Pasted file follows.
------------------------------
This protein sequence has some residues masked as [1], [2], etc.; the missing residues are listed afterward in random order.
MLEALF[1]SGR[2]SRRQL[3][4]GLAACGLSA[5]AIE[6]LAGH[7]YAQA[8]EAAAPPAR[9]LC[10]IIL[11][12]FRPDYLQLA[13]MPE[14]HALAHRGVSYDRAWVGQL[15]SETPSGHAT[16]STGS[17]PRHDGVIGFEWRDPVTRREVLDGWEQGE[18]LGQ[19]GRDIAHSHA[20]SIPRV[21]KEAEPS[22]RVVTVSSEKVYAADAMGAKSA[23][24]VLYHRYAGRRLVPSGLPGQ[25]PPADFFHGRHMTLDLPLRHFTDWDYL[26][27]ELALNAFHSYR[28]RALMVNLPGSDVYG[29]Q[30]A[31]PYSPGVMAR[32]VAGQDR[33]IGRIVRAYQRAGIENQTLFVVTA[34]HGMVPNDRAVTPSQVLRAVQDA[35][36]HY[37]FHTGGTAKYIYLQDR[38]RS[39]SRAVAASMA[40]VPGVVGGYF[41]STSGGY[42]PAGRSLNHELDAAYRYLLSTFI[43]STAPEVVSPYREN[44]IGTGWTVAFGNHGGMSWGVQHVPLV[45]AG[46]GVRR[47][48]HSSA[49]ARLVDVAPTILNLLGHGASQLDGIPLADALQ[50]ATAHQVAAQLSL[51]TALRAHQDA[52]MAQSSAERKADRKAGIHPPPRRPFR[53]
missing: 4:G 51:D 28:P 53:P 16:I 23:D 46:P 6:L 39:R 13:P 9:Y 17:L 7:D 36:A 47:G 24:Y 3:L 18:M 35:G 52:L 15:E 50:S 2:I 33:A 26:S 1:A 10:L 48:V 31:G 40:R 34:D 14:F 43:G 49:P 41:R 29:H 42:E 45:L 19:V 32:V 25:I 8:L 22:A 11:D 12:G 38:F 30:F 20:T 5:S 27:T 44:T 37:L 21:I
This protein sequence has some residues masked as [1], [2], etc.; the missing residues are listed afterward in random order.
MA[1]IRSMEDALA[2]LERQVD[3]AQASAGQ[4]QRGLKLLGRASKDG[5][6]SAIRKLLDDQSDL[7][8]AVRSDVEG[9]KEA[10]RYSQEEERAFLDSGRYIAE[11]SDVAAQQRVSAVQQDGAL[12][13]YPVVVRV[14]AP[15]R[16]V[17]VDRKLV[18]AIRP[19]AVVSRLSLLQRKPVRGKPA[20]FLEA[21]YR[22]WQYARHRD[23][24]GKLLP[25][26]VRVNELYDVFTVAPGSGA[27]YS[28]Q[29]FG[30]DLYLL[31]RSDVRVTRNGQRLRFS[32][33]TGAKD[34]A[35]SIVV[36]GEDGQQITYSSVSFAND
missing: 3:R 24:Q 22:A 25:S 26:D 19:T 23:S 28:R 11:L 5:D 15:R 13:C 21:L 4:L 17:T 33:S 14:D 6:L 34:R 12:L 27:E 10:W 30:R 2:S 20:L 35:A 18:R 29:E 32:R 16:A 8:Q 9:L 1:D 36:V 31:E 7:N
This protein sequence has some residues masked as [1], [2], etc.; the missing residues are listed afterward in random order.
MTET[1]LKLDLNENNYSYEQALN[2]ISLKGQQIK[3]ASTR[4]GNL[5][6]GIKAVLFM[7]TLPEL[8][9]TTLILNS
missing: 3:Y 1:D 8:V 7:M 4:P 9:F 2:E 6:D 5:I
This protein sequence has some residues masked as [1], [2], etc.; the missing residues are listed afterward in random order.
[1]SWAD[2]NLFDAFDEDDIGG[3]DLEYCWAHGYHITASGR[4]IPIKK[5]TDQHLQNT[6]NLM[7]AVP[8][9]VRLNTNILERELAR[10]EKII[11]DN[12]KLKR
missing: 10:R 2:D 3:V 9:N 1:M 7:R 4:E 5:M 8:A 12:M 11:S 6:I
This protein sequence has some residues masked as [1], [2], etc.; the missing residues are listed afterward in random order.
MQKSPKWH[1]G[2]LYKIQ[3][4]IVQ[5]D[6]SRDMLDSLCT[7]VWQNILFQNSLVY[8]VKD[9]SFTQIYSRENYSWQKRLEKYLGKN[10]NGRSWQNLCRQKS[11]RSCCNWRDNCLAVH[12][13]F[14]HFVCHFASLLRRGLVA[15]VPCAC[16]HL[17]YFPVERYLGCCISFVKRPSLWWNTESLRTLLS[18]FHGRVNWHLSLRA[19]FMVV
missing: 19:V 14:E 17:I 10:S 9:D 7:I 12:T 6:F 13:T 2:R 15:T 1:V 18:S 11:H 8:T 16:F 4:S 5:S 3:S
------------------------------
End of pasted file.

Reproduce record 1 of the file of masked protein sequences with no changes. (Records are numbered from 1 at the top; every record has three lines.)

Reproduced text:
This protein sequence has some residues masked as [1], [2], etc.; the missing residues are listed afterward in random order.
MLEALF[1]SGR[2]SRRQL[3][4]GLAACGLSA[5]AIE[6]LAGH[7]YAQA[8]EAAAPPAR[9]LC[10]IIL[11][12]FRPDYLQLA[13]MPE[14]HALAHRGVSYDRAWVGQL[15]SETPSGHAT[16]STGS[17]PRHDGVIGFEWRDPVTRREVLDGWEQGE[18]LGQ[19]GRDIAHSHA[20]SIPRV[21]KEAEPS[22]RVVTVSSEKVYAADAMGAKSA[23][24]VLYHRYAGRRLVPSGLPGQ[25]PPADFFHGRHMTLDLPLRHFTDWDYL[26][27]ELALNAFHSYR[28]RALMVNLPGSDVYG[29]Q[30]A[31]PYSPGVMAR[32]VAGQDR[33]IGRIVRAYQRAGIENQTLFVVTA[34]HGMVPNDRAVTPSQVLRAVQDA[35][36]HY[37]FHTGGTAKYIYLQDR[38]RS[39]SRAVAASMA[40]VPGVVGGYF[41]STSGGY[42]PAGRSLNHELDAAYRYLLSTFI[43]STAPEVVSPYREN[44]IGTGWTVAFGNHGGMSWGVQHVPLV[45]AG[46]GVRR[47][48]HSSA[49]ARLVDVAPTILNLLGHGASQLDGIPLADALQ[50]ATAHQVAAQLSL[51]TALRAHQDA[52]MAQSSAERKADRKAGIHPPPRRPFR[53]
missing: 4:G 51:D 28:P 53:P 16:I 23:D 46:P 6:L 39:R 13:P 9:Y 17:L 7:D 36:A 47:G 24:Y 3:L 18:M 35:G 52:L 15:E 50:S 2:I 33:A 26:S 1:A 10:L 48:V 31:G 40:R 34:D 14:F 43:G 49:P 41:R 29:H 42:E 45:L 19:V 32:V 25:I 8:L 22:A 11:D 12:G 38:F 30:F 20:T 5:S 27:T 44:T 37:L 21:I